Coding Horrors: PHP Exception Model
September 16, 2008 by
PHP 5 introduced structured exception handling(try..catch) into its codebase a while ago
and alongside it a new exception model, similar to those you'd find in other programming
a few others, but find it a bit lacking in PHP. The whole idea is to wrap errors and throw an
exception object in its place, which we can catch and handle gracefully.
Something that you can't count on with an out of the box PHP distro(maybe in PHP 6?), some functions
and classes do this, some don't, others do it half heartedly (looking at you SimpleXML) - you essentially
end up needing to cater for two exception models (the old and the new).
Consider the following code snippet:
$handle = file_get_contents("somefile.txt");
echo "Something went wrong";
If somefile.txt doesn't exist, one would expect that the message "Something went wrong" would be
displayed. Instead we find that our try..catch gets ignored (since its looking for a non existing exception
object) and we end up with an ugly message like this:
Warning: file_get_contents(somefile.txt) [<a href='function.file-get-contents'>function.file-get-contents</a>]: failed to open stream: No such file or directory in C:\xampp\htdocs\public\exc\index.php on line 120
Luckily there is a workaround to this issue; PHP allows us to set a custom error handler via the set_error_handler
function, from there we can return the exception objects our try..catch blocks desires.
function error_handler($errno, $errstr, $errfile, $errline)
throw new Exception($errstr, $errno);
The set_error_handler supports bit-flags, so if you need to exclude any type of error
to be handled like this, simply do like the following:
Hooray now we've got everything throwing exceptions, provided that we include this code at the
top of every page, but we're still not completely happy.
Its all good and well that we're getting an exception object, but we've got no idea what type
of exceptions are being thrown. Ideally we'd like to have the following:
$contents = file_get_contents("somefile.txt");
echo "Something went wrong with the file";
Achieving this would require quite a bit more work, since majority of PHP functions simply
throw the default exception type. Which means we need to write custom exceptions classes
and the means to trigger them.
Instead of calling file_get_contents directly like in the example, one would create a wrapper class for
handling files, which would throw custom exceptions. Alternatively one could attempt to parse error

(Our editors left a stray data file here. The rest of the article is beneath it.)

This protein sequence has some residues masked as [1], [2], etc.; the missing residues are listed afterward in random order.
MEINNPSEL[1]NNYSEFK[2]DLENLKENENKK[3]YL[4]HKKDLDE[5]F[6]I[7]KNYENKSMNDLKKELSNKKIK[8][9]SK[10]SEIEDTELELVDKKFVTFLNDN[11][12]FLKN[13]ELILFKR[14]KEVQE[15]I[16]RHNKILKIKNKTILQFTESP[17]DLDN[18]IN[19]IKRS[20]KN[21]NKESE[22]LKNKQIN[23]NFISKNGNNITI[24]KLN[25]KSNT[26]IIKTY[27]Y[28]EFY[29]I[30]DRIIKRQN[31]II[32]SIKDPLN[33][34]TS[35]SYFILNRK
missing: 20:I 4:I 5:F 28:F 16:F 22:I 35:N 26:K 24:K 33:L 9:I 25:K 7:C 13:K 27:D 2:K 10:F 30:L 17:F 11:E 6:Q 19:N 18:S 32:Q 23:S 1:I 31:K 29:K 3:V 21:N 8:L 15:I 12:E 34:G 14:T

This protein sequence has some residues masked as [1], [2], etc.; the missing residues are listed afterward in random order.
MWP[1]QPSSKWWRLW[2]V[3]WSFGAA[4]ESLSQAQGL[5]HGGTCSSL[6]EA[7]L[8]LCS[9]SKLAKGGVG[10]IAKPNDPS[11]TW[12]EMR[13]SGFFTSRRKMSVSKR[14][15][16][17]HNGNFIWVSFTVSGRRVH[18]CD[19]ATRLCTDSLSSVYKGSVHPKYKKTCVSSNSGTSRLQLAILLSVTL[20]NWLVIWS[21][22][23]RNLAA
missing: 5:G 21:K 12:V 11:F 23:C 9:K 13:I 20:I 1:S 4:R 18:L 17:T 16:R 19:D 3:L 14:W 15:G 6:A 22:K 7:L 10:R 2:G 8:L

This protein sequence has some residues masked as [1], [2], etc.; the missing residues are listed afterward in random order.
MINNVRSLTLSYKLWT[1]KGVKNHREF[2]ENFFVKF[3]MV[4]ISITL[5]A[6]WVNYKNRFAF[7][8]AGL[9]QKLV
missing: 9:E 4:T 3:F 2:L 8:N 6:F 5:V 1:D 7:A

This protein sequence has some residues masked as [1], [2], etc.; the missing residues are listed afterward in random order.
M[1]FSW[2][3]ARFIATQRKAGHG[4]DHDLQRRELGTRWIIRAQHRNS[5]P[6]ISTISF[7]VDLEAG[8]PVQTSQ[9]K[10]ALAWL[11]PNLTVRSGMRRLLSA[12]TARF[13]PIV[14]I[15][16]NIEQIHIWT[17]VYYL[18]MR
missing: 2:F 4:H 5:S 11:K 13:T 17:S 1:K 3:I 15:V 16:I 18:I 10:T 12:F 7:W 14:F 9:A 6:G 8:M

messages and throw exceptions via the global error handler (not all that great).
Have a look at the following example of what one can do, firstly our custom exception class (IOException)
and then our wrapper class (File). Once we invoke File::ReadAllText("somefile.txt"), we receive an IOException,
instead of the default exception type.
Notice the @ sign infront of the file_get_contents function, this tells PHP to suppress errors and not to display
them. Also notice $php_errormsg, this is a variable available within scope of the current executing code,
containing the last triggered error.
Note that $php_errormsg only gets created if "track_errors" is set to on in your configuration file or if we
ini_set("track_errors","on") it before our executing code.
class IOException extends Exception
public static $fileName;
private static function throwException($php_errormsg)
$customException = new IOException($php_errormsg);
$customException->fileName = self::$fileName;
public static function ReadAllText($fileName)
self::$fileName = $fileName;
Obviously one should always try to avoid exceptions as far as possible and handle issues even before they
happen. Certain exceptions still require very specific ways of how they might need to be handled
2009-08-15: Regarding the point I made here about creating different exception classes according to the type of exception.
The current way PHP implements exceptions (one exception to rule them all), one can fall into the trap where you swallow all exceptions - including the unforseen ones - that should have been unhandled and logically terminate execution of your script. (Since its unforseen, it can open your script up to all kinds of security issues, other issues etc)
Hence one would need specific exception types and avoid a catch-all and swallow all situation.